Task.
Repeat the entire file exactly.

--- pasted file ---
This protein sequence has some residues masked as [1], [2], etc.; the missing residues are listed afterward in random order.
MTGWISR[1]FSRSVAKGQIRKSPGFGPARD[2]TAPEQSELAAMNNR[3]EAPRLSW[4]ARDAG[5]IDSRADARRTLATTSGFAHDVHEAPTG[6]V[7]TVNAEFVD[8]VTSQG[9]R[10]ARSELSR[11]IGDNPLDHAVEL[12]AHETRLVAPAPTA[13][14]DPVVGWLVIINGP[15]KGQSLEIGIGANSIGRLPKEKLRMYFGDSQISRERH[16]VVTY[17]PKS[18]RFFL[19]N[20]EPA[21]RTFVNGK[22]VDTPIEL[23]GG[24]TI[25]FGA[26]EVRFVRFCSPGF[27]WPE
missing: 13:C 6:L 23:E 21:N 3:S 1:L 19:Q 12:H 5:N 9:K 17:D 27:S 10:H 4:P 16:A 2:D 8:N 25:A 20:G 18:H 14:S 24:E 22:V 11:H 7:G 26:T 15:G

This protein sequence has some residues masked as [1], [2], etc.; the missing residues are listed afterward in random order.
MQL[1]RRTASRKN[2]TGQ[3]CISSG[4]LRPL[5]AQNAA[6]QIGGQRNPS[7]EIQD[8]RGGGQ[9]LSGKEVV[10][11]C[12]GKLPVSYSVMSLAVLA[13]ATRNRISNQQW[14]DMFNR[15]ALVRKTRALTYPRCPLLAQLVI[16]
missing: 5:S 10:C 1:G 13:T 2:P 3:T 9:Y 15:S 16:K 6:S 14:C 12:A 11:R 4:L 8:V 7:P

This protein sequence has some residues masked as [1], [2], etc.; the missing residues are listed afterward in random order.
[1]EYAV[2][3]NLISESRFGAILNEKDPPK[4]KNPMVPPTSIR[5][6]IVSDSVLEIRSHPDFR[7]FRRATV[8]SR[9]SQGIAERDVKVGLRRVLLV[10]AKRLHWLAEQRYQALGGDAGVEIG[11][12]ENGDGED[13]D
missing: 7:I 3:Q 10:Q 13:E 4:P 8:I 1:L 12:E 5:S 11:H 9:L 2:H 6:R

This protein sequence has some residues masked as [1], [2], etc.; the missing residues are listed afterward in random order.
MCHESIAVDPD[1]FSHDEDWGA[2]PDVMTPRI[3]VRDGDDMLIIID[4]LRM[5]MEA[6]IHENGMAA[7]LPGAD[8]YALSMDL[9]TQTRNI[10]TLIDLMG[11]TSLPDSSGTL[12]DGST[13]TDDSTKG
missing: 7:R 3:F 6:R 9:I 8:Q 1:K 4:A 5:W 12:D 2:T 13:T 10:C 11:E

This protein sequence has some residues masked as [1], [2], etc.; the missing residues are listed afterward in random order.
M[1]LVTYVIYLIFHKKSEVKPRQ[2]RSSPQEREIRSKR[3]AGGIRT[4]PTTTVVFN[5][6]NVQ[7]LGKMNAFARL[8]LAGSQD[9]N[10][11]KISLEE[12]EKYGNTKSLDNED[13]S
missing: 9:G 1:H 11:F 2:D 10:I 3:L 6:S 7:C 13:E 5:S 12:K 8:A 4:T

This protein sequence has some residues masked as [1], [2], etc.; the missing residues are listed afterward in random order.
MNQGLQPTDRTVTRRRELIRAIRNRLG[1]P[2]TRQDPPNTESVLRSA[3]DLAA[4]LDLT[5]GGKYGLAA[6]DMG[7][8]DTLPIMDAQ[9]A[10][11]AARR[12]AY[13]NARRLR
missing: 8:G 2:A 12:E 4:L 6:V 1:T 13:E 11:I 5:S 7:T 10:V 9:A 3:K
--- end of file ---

This protein sequence has some residues masked as [1], [2], etc.; the missing residues are listed afterward in random order.
MTGWISR[1]FSRSVAKGQIRKSPGFGPARD[2]TAPEQSELAAMNNR[3]EAPRLSW[4]ARDAG[5]IDSRADARRTLATTSGFAHDVHEAPTG[6]V[7]TVNAEFVD[8]VTSQG[9]R[10]ARSELSR[11]IGDNPLDHAVEL[12]AHETRLVAPAPTA[13][14]DPVVGWLVIINGP[15]KGQSLEIGIGANSIGRLPKEKLRMYFGDSQISRERH[16]VVTY[17]PKS[18]RFFL[19]N[20]EPA[21]RTFVNGK[22]VDTPIEL[23]GG[24]TI[25]FGA[26]EVRFVRFCSPGF[27]WPE
missing: 13:C 6:L 23:E 21:N 3:S 1:L 19:Q 12:H 5:N 9:K 17:D 27:S 10:H 4:P 16:A 2:D 8:N 25:A 20:G 18:H 14:S 24:E 22:V 11:H 7:G 26:T 15:G

This protein sequence has some residues masked as [1], [2], etc.; the missing residues are listed afterward in random order.
MQL[1]RRTASRKN[2]TGQ[3]CISSG[4]LRPL[5]AQNAA[6]QIGGQRNPS[7]EIQD[8]RGGGQ[9]LSGKEVV[10][11]C[12]GKLPVSYSVMSLAVLA[13]ATRNRISNQQW[14]DMFNR[15]ALVRKTRALTYPRCPLLAQLVI[16]
missing: 5:S 10:C 1:G 13:T 2:P 3:T 9:Y 15:S 16:K 6:S 14:C 12:A 11:R 4:L 8:V 7:P

This protein sequence has some residues masked as [1], [2], etc.; the missing residues are listed afterward in random order.
[1]EYAV[2][3]NLISESRFGAILNEKDPPK[4]KNPMVPPTSIR[5][6]IVSDSVLEIRSHPDFR[7]FRRATV[8]SR[9]SQGIAERDVKVGLRRVLLV[10]AKRLHWLAEQRYQALGGDAGVEIG[11][12]ENGDGED[13]D
missing: 7:I 3:Q 10:Q 13:E 4:P 8:I 1:L 12:E 5:S 11:H 9:L 2:H 6:R

This protein sequence has some residues masked as [1], [2], etc.; the missing residues are listed afterward in random order.
MCHESIAVDPD[1]FSHDEDWGA[2]PDVMTPRI[3]VRDGDDMLIIID[4]LRM[5]MEA[6]IHENGMAA[7]LPGAD[8]YALSMDL[9]TQTRNI[10]TLIDLMG[11]TSLPDSSGTL[12]DGST[13]TDDSTKG
missing: 7:R 3:F 6:R 9:I 8:Q 1:K 4:A 5:W 12:D 2:T 13:T 10:C 11:E

This protein sequence has some residues masked as [1], [2], etc.; the missing residues are listed afterward in random order.
M[1]LVTYVIYLIFHKKSEVKPRQ[2]RSSPQEREIRSKR[3]AGGIRT[4]PTTTVVFN[5][6]NVQ[7]LGKMNAFARL[8]LAGSQD[9]N[10][11]KISLEE[12]EKYGNTKSLDNED[13]S
missing: 9:G 1:H 11:F 2:D 10:I 3:L 6:S 7:C 13:E 5:S 12:K 8:A 4:T

This protein sequence has some residues masked as [1], [2], etc.; the missing residues are listed afterward in random order.
MNQGLQPTDRTVTRRRELIRAIRNRLG[1]P[2]TRQDPPNTESVLRSA[3]DLAA[4]LDLT[5]GGKYGLAA[6]DMG[7][8]DTLPIMDAQ[9]A[10][11]AARR[12]AY[13]NARRLR
missing: 8:G 2:A 12:E 4:L 6:V 1:T 13:E 11:I 5:S 7:T 10:V 9:A 3:K